Subsection (a) authorizes the obtaining of unsecured credit and the incurring of unsecured debt in the ordinary course of business if the business of the debtor is authorized to be operated under section 721, 1108, or 1304. The debts so incurred are allowable as administrative expenses under section 503 (b)(1). The court may limit the estate’s ability to incur debt under this subsection.
Subsection (b) permits the court to authorize the trustee to obtain unsecured credit and incur unsecured debts other than in the ordinary course of business, such as in order to wind up a liquidation case, or to obtain a substantial loan in an operating case. Debt incurred under this subsection is allowable as an administrative expense under section 503 (b)(1).
Subsection (c) is closer to the concept of certificates of indebtedness in current law. It authorizes the obtaining of credit and the incurring of debt with some special priority, if the trustee is unable to obtain unsecured credit under subsection (a) or (b). The various priorities are (1) with priority over any or all administrative expenses: (2) secured by a lien on unencumbered property of the estate; or (3) secured by a junior lien on encumbered property. The priorities granted under this subsection do not interfere with existing property rights.
Subsection (d) grants the court the authority to authorize the obtaining of credit and the incurring of debt with a superiority, that is a lien on encumbered property that is senior or equal to the existing lien on the property. The court may authorize such a superpriority only if the trustee is otherwise unable to obtain credit, and if there is adequate protection of the original lien holder’s interest. Again, the trustee has the burden of proof on the issue of adequate protection.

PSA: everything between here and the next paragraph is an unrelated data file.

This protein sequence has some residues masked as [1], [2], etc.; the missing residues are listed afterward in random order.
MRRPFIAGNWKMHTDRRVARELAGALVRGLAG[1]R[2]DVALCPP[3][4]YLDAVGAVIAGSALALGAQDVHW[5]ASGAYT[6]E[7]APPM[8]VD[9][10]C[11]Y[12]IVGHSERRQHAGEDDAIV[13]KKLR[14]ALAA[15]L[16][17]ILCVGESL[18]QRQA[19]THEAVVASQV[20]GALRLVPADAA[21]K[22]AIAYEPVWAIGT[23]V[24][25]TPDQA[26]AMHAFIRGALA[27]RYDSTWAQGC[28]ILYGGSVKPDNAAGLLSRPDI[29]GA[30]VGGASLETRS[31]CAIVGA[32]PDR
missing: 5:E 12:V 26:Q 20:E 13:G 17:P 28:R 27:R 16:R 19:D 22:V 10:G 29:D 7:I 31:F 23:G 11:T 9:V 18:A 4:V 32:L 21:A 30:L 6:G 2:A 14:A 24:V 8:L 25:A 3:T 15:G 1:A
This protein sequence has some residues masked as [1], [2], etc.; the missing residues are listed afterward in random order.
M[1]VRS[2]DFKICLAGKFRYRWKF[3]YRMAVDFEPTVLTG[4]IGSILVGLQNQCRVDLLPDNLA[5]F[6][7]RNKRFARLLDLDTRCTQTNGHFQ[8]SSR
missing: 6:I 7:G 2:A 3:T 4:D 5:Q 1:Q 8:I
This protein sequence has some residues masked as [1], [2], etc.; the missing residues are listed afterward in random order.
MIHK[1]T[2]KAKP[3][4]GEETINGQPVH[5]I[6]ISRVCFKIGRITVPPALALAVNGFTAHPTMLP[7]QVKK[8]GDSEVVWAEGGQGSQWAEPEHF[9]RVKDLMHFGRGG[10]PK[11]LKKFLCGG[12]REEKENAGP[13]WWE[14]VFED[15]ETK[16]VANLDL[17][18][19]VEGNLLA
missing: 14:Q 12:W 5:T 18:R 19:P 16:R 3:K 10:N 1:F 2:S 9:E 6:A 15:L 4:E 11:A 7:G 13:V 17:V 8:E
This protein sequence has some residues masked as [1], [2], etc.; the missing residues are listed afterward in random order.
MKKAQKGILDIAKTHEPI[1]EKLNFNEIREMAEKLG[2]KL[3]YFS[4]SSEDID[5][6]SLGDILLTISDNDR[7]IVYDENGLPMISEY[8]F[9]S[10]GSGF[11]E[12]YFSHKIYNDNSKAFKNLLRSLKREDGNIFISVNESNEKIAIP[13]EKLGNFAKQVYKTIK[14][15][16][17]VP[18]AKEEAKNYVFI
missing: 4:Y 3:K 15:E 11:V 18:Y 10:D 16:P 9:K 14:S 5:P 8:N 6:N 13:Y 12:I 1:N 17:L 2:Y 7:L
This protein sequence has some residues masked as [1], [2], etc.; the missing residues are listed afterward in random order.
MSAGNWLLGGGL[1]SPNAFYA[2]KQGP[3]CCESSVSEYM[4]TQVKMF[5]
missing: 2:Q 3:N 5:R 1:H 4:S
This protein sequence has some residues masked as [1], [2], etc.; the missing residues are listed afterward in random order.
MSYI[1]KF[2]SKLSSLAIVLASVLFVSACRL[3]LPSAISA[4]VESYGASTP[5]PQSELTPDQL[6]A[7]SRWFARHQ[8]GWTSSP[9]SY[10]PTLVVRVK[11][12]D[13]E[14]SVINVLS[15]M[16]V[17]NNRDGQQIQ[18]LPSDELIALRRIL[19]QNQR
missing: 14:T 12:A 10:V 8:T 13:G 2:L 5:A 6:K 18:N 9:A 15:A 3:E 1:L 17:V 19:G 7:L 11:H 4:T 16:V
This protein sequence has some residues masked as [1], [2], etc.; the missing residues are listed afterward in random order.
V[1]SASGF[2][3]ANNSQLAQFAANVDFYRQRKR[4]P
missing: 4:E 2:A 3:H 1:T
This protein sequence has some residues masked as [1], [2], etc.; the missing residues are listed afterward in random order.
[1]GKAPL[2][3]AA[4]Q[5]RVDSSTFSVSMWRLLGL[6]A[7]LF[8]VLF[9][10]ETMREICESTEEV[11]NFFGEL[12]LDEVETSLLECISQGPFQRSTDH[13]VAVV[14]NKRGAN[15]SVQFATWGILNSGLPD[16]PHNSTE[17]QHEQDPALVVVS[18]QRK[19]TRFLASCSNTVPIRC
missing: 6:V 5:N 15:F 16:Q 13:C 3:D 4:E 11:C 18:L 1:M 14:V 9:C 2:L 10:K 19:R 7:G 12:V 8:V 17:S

Subsection (e) provides the same protection for credit extenders pending an appeal of an authorization to incur debt as is provided under section 363 (l) for purchasers: the credit is not affected on appeal by reversal of the authorization and the incurring of the debt were stayed pending appeal. The protection runs to a good faith lender, whether or not he knew of the pendency of the appeal.
A claim arising as a result of lending or borrowing under this section will be a priority claim, as defined in proposed section 507 (a)(1), even if the claim is granted a super-priority over administrative expenses and is to be paid in advance of other first priority claims.
References in Text

Section 5 of the Securities Act of 1933, referred to in subsec. (f), is classified to section 77e of Title 15, Commerce and Trade.
The Trust Indenture Act of 1939, referred to in subsec. (f), is title III of act May 27, 1933, ch. 38, as added Aug. 3, 1939, ch. 411, 53 Stat. 1149, as amended, which is classified generally to subchapter III (§ 77aaa et seq.) of chapter 2A of Title 15. For complete classification of this Act to the Code, see section 77aaa of Title 15 and Tables.
Amendments

1994—Subsec. (a). Pub. L. 103–394, § 501(d)(9)(A), substituted “1203, 1204, or 1304” for “1304, 1203, or 1204”.
Subsec. (f). Pub. L. 103–394, § 501(d)(9)(B), struck out “(15 U.S.C. 77e)” after “Act of 1933” and “(15 U.S.C. 77aaa et seq.)” after “Act of 1939”.
1986—Subsec. (a). Pub. L. 99–554inserted reference to sections 1203 and 1204 of this title.
Effective Date of 1994 Amendment

Amendment by Pub. L. 103–394effective Oct. 22, 1994, and not applicable with respect to cases commenced under this title before Oct. 22, 1994, see section 702 ofPub. L. 103–394, set out as a note under section 101 of this title.
Effective Date of 1986 Amendment

Amendment by Pub. L. 99–554effective 30 days after Oct. 27, 1986, but not applicable to cases commenced under this title before that date, see section 302(a), (c)(1) ofPub. L. 99–554, set out as a note under section 581 of Title 28, Judiciary and Judicial Procedure.